Seagate Barracuda SSD
SEAGATE IS FINALLY GETTING SERIOUS
Seagate is one of the biggest names in the storage business. With a few exceptions, it has largely steered clear of the consumer SSD market, instead concentrating on enterprise SSD solutions as well as its mechanical hard drive businesses. The trends are undeniable though. SATA SSDs are cheaper than ever and have well and truly become mainstream devices, even in entry level systems. Seagate can’t sit by and watch its share of the storage market erode, so it’s good to see it come back into play with the Barracuda line of SATA SSDs. While Seagate is a huge player, the SSD market is an exceptionally competitive one with the likes of Samsung, Intel, Crucial and its traditional competitor Western Digital all being well established. The Barracuda might be a ferocious predator, but there are plenty of other big sh in the sea. Can Seagate’s SSDs shake things up?
The Seagate Barracuda is a standard form factor 2.5 In SATA 6GB/s SSD. We have the 1TB model on hand for our review. The company is positioning the drive as a cost effective drop in upgrade for devices using 2.5 in HDDs, though the same also applies to any other SATA SSD. It’s available in 250GB, 500GB, 1TB and 2TB capacities.
The speci cations are about what you’d expect in the era where SATA itself is the bottleneck. Pretty much all drives perform sequential reads and writes in the mid 500 MB/s range, though the Seagate is generally a touch behind when it comes to maximum IOPS. Its endurance rating of 485 Terabytes Written for the 1TB model is a good number for a home user environment.
Normally we like to go into a bit of detail on the controller and NAND used in the drive, but Seagate was unable to respond to our queries before we went to press. As Seagate has a partnership with Toshiba, we think it’s a pretty safe bet that the Barracuda SSD is using Toshiba 64-Layer TLC NAND. The controller is more of a mystery. We’d guess it is using a 3rd party controller with a custom rmware. There is support for TRIM, and smart monitoring, but that’s pretty standard fare.
Seagate has updated its Sea Tools software package with support for the Barracuda SSD. It offers a fairly standard set of tools including monitoring, diagnostics and rmware updating.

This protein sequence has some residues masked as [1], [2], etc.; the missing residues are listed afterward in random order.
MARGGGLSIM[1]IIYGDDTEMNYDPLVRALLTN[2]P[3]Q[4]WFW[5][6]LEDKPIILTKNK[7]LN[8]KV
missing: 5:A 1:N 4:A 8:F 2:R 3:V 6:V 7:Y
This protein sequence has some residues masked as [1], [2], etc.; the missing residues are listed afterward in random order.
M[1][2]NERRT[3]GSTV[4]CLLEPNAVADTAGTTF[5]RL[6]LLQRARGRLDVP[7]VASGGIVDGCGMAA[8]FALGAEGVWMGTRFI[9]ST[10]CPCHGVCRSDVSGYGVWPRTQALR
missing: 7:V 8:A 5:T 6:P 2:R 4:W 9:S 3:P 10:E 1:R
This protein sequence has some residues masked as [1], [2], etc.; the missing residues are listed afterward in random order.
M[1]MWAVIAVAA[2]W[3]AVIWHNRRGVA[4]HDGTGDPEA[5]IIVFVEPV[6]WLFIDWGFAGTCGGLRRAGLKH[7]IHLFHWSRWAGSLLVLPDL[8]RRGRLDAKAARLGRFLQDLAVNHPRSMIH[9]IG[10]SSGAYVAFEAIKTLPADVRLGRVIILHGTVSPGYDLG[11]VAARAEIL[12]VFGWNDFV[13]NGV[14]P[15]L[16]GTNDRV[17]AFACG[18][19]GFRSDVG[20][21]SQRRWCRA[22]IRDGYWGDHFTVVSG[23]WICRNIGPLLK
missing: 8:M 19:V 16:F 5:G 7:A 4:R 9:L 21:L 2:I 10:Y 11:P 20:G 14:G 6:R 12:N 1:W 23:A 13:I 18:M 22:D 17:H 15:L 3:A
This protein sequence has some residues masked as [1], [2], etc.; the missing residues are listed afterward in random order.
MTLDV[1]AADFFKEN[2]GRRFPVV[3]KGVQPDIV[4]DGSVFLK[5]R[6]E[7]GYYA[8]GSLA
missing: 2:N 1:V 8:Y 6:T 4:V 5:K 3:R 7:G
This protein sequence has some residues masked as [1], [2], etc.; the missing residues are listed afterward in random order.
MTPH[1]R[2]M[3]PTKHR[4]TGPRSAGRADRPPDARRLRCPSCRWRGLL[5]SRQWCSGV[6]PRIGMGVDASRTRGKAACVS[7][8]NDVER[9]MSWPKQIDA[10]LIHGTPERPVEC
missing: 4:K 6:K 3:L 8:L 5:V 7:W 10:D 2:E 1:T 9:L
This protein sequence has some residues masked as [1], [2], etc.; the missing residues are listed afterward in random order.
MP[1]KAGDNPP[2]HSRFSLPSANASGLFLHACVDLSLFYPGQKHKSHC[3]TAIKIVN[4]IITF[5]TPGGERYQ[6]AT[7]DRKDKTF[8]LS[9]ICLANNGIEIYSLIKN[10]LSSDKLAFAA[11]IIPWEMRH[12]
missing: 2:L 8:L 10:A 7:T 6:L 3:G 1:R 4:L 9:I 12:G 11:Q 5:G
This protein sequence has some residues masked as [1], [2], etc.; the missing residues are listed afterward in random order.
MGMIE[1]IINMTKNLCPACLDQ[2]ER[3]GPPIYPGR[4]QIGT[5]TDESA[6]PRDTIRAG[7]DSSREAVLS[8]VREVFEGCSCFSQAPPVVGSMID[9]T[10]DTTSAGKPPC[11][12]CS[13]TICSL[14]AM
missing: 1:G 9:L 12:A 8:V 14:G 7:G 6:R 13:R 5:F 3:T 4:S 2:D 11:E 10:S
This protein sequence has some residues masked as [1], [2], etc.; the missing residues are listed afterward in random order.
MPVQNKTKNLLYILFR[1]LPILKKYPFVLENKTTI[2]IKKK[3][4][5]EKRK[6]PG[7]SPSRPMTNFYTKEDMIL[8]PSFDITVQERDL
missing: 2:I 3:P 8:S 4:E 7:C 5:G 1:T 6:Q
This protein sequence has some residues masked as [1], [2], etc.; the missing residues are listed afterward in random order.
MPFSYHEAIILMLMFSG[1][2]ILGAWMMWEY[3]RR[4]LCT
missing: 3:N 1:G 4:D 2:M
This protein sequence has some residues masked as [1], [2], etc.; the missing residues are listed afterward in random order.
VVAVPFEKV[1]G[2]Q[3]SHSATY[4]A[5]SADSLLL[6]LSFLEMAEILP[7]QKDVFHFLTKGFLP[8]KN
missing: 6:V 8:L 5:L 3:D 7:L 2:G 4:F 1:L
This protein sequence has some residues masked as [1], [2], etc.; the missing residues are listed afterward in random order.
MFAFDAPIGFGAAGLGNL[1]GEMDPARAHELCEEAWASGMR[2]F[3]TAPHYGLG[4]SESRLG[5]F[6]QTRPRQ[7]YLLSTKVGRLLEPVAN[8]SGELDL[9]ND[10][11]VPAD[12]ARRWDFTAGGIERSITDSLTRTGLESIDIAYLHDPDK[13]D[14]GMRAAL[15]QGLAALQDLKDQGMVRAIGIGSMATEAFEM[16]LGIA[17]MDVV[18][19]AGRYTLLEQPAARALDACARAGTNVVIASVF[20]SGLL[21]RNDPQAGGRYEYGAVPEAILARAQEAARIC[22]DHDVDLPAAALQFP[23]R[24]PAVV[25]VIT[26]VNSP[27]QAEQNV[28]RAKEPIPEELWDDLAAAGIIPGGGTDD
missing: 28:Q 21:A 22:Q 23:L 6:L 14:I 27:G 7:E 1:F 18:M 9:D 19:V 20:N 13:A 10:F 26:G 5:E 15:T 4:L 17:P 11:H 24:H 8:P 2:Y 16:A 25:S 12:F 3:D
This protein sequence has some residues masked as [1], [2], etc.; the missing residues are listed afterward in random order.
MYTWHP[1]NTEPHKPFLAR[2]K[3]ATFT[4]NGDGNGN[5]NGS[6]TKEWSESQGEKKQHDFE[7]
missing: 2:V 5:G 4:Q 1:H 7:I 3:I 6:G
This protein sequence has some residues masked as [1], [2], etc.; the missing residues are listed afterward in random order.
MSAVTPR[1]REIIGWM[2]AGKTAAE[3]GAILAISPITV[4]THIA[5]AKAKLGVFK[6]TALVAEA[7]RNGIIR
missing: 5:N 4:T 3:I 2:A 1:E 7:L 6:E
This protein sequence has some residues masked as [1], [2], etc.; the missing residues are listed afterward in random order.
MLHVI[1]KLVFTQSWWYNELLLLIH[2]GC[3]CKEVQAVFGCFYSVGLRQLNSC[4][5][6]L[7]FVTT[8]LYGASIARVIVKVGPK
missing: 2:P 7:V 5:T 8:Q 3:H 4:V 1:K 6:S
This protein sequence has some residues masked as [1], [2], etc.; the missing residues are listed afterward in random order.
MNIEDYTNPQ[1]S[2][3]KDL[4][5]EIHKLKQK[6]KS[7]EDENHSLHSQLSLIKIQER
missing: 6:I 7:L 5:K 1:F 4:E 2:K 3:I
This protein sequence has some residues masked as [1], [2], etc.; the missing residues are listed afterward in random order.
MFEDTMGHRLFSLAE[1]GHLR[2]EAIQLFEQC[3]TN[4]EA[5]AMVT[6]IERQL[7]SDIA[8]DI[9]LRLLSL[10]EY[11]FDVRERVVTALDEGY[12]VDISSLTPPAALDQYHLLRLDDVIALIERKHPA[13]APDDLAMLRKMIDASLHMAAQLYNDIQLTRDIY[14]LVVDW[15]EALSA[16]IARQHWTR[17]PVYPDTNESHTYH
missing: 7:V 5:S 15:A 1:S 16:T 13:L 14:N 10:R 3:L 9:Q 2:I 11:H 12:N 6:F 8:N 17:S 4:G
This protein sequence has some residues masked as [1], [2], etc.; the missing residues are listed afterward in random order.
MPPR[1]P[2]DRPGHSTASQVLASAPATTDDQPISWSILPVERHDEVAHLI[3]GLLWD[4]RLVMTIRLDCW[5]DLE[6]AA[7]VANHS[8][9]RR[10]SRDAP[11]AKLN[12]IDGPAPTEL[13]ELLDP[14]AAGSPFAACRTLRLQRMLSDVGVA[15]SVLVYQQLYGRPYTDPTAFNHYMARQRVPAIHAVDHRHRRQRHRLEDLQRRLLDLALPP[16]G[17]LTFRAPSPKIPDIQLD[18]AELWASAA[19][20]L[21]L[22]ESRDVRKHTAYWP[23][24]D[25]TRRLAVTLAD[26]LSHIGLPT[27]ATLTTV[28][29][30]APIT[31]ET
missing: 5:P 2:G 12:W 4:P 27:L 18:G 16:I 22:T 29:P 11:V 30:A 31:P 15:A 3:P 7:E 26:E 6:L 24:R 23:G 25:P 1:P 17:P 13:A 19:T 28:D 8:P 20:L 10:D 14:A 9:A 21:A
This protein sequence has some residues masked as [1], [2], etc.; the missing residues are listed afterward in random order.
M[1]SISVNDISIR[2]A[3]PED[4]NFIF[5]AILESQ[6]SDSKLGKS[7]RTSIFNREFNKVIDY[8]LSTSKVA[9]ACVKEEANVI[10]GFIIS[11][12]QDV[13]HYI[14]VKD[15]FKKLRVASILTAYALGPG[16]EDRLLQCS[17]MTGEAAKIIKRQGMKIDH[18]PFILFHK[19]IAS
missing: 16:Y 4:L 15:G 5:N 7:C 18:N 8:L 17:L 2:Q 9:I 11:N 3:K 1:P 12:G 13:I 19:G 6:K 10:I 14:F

The Barracuda performs particularly well when it comes to sequential performance against the Crucial and Samsung competitors, but it does lag behind on random performance. In general day to day use, a user won’t notice any difference between the top performing SATA drives, but still, it’s better to be leading the pack rather than trailing. As the Barracuda carries a price premium, it needs to be trading blows at the top of the leader boards if it’s to be seriously competitive.
The Barracuda SSD marks Seagate’s welcome return to the SSD marketplace. The problem it faces is that its main competitors all have vertically integrated manufacturing with their own controllers and NAND produced in house. SATA SSD’s are effectively commodity items. They are all limited by the SATA interface itself. Other than some differentiating features like warranty and endurance, it all pretty much comes down to price. With the 1TB Samsung 860 Evo and Crucial MX500 available for under $300, the Seagate Barracuda is simply overpriced. If Seagate can somehow lower the price the at least match the competition, then its name recognition should see it sell reasonably well. Name recognition only goes so far though. It’s not like Intel or Samsung are unknowns.
The Seagate Barracuda will make a wonderful upgrade to a laptop or system stuck on a mechanical hard drive, but its price premium makes it a really tough sell against stiff competition. If the pricing is able to come in line with other high performance SATA SSDs then the Seagate will become a more compelling purchase.
The Seagate Barracuda SSD is a solid but unremarkable drive that needs to come down in price if it is to truly compete.
1TB capacity • 2.5 In x 7 mm form factor • SATA 6GB/s interface • 560 MB/s sequential read • 540 MB/s sequential write • 90K random read IOPS • 90K random write IOPS • 485 TBW endurance rating • 5 year warranty $339 • www.seagate.com